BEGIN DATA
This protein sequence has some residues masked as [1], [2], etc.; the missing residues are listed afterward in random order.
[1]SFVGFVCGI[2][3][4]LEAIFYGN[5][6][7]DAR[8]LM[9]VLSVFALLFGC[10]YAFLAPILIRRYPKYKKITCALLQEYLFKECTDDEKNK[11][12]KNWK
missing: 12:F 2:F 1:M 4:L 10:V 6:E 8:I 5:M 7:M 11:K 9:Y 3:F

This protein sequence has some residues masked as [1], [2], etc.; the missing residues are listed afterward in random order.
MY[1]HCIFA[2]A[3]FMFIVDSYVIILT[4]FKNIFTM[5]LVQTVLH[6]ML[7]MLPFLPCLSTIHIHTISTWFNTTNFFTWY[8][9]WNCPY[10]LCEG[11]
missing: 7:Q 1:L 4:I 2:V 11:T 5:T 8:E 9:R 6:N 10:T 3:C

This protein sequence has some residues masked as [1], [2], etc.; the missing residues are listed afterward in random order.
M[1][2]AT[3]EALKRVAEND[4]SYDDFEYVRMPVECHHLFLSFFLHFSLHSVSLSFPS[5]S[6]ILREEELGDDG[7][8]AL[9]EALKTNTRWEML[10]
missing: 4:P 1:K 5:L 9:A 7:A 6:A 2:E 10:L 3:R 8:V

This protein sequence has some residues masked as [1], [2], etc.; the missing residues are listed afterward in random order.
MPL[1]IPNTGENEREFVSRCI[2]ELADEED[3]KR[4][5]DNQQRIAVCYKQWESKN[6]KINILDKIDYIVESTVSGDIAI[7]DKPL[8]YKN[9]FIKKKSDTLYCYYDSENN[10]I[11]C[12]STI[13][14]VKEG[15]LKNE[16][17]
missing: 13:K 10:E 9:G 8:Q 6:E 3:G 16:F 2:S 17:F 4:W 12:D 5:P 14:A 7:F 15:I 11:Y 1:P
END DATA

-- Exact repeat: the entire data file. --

This protein sequence has some residues masked as [1], [2], etc.; the missing residues are listed afterward in random order.
[1]SFVGFVCGI[2][3][4]LEAIFYGN[5][6][7]DAR[8]LM[9]VLSVFALLFGC[10]YAFLAPILIRRYPKYKKITCALLQEYLFKECTDDEKNK[11][12]KNWK
missing: 12:F 2:F 1:M 4:L 10:V 6:E 8:I 5:M 7:M 11:K 9:Y 3:F

This protein sequence has some residues masked as [1], [2], etc.; the missing residues are listed afterward in random order.
MY[1]HCIFA[2]A[3]FMFIVDSYVIILT[4]FKNIFTM[5]LVQTVLH[6]ML[7]MLPFLPCLSTIHIHTISTWFNTTNFFTWY[8][9]WNCPY[10]LCEG[11]
missing: 7:Q 1:L 4:I 2:V 11:T 5:T 8:E 9:R 6:N 10:T 3:C

This protein sequence has some residues masked as [1], [2], etc.; the missing residues are listed afterward in random order.
M[1][2]AT[3]EALKRVAEND[4]SYDDFEYVRMPVECHHLFLSFFLHFSLHSVSLSFPS[5]S[6]ILREEELGDDG[7][8]AL[9]EALKTNTRWEML[10]
missing: 4:P 1:K 5:L 9:A 7:A 6:A 2:E 10:L 3:R 8:V

This protein sequence has some residues masked as [1], [2], etc.; the missing residues are listed afterward in random order.
MPL[1]IPNTGENEREFVSRCI[2]ELADEED[3]KR[4][5]DNQQRIAVCYKQWESKN[6]KINILDKIDYIVESTVSGDIAI[7]DKPL[8]YKN[9]FIKKKSDTLYCYYDSENN[10]I[11]C[12]STI[13][14]VKEG[15]LKNE[16][17]
missing: 13:K 10:E 9:G 8:Q 6:E 3:G 16:F 2:S 17:F 4:W 12:D 5:P 14:A 7:F 15:I 11:Y 1:P